The Section of Fine Arts oil-on-canvas mural entitled "Harvesting" depicts a farmer using a three-mule team to pull a threshing machine across a wheat field. Painted for the Monroeville post office by Arthur Leroy Bairnsfather in 1939, it was restored in 1985 by John Bertalan, a native of Birmingham. Bainsfather won an open competition conducted by the Treasury Section of Painting and Sculpture under contract to WPA.  He was paid $680. “A.L. Bairnsfather, of Birmingham, submitted three initial sketches to the Section after his invitation to do the Monroeville mural. The Section chose a harvesting scene even though Bairnsfather suggested to...
  • Post Office Mural - Montevallo AL
    A Section of Fine Arts mural entitled "Early Settlers Weighing Cotton" was painted in 1938 by William S. McCall. The work is installed in the historic post office in Montevallo, Alabama. "McCall, at the time from Jacksonville, Florida, received the invitation to do the Montevallo mural in 1938 on the basis of designs he had submitted for a competition in Miami. He immediately visited Montevallo and chose the theme of cotton and settlement of the region because,in his words, "Montevallo was a very important little town to the cotton industry of the State in the early days." The postmaster, in the...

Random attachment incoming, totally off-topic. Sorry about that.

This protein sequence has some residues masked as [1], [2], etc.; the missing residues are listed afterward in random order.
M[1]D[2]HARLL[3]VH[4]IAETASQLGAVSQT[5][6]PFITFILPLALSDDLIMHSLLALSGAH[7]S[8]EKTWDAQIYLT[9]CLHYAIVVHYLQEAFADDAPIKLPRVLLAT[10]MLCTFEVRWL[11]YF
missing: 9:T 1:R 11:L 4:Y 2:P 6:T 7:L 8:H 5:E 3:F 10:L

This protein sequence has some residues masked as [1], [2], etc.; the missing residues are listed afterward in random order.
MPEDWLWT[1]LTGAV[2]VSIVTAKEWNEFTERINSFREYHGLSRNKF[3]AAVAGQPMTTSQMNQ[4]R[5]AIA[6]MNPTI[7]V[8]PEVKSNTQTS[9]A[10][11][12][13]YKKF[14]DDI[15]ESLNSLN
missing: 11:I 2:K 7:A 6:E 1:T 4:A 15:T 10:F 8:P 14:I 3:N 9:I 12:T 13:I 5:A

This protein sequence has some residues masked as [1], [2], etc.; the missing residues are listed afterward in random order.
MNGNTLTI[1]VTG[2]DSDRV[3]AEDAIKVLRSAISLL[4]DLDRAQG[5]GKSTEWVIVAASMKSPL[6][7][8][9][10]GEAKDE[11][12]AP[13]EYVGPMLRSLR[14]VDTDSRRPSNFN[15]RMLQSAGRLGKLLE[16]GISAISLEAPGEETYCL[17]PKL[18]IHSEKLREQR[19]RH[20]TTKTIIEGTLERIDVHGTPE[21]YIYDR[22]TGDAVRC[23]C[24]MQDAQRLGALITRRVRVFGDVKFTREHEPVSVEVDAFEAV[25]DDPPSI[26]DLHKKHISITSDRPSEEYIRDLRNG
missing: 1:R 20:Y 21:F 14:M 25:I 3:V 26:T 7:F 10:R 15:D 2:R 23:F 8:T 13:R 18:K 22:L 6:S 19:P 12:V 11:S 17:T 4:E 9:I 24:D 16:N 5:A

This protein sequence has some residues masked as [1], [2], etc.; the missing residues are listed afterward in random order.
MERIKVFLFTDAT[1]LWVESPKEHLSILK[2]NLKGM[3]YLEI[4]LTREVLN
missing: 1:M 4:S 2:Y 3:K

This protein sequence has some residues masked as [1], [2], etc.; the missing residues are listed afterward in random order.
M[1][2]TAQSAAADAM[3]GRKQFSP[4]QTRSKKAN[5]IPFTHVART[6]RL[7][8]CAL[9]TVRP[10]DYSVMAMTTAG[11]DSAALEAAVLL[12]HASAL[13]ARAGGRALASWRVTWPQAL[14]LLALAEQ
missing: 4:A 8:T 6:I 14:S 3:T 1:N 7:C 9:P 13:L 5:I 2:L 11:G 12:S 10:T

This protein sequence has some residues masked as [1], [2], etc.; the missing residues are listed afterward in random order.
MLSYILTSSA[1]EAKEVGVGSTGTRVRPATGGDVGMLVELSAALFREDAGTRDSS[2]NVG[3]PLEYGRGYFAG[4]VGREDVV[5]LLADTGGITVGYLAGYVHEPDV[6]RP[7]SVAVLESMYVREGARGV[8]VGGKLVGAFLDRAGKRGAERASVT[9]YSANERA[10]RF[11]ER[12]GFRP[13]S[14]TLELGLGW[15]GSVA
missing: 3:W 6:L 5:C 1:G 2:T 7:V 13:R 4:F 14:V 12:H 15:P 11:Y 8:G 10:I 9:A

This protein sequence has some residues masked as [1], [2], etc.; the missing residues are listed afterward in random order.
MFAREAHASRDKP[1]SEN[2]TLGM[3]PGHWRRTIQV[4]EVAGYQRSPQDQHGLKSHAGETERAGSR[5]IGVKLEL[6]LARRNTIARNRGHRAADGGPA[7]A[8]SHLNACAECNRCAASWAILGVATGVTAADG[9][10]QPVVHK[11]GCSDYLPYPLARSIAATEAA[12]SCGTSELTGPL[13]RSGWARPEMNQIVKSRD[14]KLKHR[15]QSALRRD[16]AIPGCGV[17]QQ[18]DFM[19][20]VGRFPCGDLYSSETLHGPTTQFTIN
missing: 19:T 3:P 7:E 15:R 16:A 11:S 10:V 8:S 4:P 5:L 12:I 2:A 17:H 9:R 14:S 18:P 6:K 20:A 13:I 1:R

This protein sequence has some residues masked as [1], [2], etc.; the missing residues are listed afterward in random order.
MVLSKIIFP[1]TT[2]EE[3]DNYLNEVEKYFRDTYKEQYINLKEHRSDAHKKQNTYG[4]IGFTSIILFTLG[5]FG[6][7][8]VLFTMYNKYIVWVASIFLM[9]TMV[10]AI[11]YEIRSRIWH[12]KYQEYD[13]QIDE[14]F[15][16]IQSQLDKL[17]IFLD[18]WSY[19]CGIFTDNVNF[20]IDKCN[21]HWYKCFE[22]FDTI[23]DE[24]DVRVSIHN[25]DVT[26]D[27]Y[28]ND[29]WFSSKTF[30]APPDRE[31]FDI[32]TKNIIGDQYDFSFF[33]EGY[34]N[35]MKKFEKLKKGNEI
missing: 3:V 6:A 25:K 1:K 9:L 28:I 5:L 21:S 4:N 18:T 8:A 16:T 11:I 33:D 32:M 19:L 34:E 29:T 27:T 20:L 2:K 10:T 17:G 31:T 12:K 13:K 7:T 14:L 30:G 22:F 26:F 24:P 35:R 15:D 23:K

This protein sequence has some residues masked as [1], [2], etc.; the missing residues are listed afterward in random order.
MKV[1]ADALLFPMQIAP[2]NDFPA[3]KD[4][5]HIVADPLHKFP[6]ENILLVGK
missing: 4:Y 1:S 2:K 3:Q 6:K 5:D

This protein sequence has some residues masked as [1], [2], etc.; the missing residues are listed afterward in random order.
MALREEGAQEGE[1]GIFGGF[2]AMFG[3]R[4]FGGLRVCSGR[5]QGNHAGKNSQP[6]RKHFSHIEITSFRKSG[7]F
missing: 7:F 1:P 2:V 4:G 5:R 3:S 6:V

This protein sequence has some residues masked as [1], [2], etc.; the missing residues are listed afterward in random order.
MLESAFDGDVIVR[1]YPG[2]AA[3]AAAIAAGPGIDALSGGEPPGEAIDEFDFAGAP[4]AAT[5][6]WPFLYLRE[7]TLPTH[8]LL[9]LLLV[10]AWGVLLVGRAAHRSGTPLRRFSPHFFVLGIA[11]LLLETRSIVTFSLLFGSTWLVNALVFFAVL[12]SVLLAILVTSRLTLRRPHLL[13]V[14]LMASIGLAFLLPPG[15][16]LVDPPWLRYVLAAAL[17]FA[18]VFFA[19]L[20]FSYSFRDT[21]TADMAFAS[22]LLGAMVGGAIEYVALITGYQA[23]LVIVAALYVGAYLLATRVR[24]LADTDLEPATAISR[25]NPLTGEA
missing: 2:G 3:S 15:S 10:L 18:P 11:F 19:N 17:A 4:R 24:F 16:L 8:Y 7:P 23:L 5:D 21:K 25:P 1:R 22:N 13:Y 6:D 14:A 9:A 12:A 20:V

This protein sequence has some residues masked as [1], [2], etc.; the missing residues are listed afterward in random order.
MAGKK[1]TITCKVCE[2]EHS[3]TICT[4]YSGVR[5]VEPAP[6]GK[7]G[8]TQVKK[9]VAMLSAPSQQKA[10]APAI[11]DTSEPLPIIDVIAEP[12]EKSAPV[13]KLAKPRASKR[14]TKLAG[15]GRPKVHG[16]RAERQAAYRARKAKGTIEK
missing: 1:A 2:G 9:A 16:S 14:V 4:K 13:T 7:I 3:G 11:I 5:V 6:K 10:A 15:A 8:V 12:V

• Post Office Mural - Russellville AL
    A Section of Fine Arts fresco entitled "Shipment of the First Iron Produced in Russellville" was painted for the Russellville, Alabama post office in 1938 by Conrad A. Albrizzio. "The mural for Russellville turned out to be one of the most controversial in Alabama. Albrizzio submitted two sketches of local industry shortly after he was invited to undertake the commission. The Section office chose the scene of a local quarry over that of an early iron mine. The Section apparently made their decision in early July 1937 and by the end of the month they had received numerous telegrams in protest...
  • Post Office Mural - Tuskegee AL